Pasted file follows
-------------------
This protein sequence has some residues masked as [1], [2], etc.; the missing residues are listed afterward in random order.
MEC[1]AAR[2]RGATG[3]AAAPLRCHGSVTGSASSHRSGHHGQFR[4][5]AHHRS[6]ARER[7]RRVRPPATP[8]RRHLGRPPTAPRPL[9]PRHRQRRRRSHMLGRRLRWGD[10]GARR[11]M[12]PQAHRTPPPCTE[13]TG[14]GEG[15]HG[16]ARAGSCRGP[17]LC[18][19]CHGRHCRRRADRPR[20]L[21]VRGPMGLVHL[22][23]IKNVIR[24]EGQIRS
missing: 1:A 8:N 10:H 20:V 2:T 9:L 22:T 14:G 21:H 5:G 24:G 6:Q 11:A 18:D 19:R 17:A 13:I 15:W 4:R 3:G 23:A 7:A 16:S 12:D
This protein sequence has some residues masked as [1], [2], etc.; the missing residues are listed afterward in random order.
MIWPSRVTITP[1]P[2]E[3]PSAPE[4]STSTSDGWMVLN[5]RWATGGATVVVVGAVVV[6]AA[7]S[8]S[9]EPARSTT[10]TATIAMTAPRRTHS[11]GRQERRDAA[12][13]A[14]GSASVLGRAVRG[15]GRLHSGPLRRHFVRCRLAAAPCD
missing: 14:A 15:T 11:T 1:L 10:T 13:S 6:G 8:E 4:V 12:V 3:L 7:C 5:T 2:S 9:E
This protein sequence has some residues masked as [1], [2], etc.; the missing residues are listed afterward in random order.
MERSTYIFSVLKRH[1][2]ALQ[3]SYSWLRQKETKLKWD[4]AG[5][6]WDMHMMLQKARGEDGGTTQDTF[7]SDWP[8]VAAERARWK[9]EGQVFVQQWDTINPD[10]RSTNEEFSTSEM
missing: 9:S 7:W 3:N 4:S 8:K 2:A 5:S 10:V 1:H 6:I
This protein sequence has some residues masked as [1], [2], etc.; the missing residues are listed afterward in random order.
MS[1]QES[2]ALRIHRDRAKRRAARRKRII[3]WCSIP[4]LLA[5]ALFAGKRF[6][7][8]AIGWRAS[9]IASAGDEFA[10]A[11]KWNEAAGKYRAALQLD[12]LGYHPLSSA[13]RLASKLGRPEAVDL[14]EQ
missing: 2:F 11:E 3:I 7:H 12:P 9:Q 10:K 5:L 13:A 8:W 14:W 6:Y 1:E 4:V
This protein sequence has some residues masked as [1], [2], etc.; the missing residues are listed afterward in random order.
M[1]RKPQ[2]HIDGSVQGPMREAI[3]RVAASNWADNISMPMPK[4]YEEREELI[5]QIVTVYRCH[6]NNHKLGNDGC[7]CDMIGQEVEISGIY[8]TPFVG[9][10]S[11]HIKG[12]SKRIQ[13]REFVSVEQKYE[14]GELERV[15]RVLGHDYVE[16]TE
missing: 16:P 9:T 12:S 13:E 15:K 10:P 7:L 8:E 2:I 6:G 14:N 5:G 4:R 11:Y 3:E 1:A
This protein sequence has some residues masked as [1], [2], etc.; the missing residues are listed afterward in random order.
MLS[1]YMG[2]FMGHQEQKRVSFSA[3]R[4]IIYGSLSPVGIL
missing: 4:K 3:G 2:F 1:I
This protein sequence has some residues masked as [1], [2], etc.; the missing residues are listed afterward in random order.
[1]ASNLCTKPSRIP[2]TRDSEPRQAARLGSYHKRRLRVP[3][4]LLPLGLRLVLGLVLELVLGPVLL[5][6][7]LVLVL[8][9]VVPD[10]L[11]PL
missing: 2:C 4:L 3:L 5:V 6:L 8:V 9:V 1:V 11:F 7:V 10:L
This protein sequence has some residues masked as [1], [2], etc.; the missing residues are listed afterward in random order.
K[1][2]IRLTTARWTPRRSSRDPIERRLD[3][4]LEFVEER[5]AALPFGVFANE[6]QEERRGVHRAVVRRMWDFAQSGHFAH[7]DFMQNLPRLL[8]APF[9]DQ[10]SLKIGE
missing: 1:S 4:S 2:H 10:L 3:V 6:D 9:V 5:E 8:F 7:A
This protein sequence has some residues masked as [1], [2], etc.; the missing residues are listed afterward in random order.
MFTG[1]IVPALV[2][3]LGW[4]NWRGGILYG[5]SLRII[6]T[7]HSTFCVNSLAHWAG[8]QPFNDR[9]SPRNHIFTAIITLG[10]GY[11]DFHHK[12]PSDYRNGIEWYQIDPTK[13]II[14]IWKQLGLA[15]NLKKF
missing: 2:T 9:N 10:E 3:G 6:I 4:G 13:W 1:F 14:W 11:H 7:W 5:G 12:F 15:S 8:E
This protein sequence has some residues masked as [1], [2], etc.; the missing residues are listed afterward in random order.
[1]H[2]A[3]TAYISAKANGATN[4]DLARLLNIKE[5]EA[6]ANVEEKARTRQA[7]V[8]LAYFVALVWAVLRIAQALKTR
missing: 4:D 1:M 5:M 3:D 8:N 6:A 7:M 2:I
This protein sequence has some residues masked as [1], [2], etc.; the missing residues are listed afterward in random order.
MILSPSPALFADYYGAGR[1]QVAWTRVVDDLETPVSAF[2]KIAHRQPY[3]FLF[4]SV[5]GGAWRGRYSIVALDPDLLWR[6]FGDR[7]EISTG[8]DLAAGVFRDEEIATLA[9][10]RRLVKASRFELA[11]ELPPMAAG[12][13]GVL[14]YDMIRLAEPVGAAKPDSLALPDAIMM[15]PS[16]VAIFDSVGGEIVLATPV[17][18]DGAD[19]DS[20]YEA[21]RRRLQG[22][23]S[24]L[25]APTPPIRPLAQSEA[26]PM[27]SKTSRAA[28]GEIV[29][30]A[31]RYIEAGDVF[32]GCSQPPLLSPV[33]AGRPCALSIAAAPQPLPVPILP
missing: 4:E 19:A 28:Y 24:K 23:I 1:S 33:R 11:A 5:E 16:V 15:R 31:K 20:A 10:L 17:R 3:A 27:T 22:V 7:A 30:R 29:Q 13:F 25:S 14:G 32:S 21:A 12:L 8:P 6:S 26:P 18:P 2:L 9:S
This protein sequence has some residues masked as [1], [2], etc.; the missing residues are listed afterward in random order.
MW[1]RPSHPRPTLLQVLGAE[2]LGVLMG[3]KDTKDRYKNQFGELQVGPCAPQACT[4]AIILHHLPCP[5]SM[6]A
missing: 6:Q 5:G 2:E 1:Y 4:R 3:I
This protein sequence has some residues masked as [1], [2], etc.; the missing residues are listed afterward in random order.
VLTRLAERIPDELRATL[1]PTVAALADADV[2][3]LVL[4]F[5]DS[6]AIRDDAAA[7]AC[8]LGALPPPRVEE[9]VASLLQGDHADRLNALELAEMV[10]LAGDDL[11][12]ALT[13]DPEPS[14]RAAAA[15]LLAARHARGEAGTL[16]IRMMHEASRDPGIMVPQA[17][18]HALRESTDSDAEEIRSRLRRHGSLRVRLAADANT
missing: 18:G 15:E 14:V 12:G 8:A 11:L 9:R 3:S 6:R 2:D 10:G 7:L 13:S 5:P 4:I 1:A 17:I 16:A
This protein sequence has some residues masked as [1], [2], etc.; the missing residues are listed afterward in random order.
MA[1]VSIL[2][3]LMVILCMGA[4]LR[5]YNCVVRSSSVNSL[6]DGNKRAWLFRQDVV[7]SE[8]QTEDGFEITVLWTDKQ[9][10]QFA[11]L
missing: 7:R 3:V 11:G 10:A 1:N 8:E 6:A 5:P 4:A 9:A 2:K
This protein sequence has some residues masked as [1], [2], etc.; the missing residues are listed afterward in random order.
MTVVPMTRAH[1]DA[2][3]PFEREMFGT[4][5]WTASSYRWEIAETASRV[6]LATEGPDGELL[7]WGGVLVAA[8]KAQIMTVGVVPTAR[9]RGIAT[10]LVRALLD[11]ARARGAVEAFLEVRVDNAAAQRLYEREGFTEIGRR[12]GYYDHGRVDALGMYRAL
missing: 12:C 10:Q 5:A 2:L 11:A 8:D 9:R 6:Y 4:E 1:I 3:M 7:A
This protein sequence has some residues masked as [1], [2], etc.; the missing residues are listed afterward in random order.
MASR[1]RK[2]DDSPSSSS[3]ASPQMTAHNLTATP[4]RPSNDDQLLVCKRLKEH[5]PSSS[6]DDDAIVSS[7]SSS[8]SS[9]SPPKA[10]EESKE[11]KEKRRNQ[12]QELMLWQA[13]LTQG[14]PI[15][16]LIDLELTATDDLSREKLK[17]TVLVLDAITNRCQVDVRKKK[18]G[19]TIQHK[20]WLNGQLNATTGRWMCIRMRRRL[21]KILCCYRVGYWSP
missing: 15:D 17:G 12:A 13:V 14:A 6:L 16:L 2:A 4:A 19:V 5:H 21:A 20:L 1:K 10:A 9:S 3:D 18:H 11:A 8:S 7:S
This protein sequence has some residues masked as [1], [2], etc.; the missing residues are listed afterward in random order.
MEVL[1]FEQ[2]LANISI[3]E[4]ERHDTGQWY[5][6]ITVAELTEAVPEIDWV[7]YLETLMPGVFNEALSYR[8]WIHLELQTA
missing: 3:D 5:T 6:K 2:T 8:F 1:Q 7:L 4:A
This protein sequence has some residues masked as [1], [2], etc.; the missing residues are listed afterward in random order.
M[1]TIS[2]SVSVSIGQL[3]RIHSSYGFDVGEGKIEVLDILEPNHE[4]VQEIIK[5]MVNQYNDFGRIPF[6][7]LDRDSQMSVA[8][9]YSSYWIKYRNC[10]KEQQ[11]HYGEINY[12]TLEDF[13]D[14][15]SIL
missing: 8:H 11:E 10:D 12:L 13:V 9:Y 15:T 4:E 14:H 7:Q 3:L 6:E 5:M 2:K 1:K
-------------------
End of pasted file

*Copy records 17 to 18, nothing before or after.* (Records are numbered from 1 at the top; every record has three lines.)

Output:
This protein sequence has some residues masked as [1], [2], etc.; the missing residues are listed afterward in random order.
MEVL[1]FEQ[2]LANISI[3]E[4]ERHDTGQWY[5][6]ITVAELTEAVPEIDWV[7]YLETLMPGVFNEALSYR[8]WIHLELQTA
missing: 3:D 5:T 6:K 2:T 8:F 1:Q 7:L 4:A
This protein sequence has some residues masked as [1], [2], etc.; the missing residues are listed afterward in random order.
M[1]TIS[2]SVSVSIGQL[3]RIHSSYGFDVGEGKIEVLDILEPNHE[4]VQEIIK[5]MVNQYNDFGRIPF[6][7]LDRDSQMSVA[8][9]YSSYWIKYRNC[10]KEQQ[11]HYGEINY[12]TLEDF[13]D[14][15]SIL
missing: 8:H 11:E 10:D 12:L 13:V 9:Y 15:T 4:E 14:H 7:Q 3:L 6:E 5:M 2:K 1:K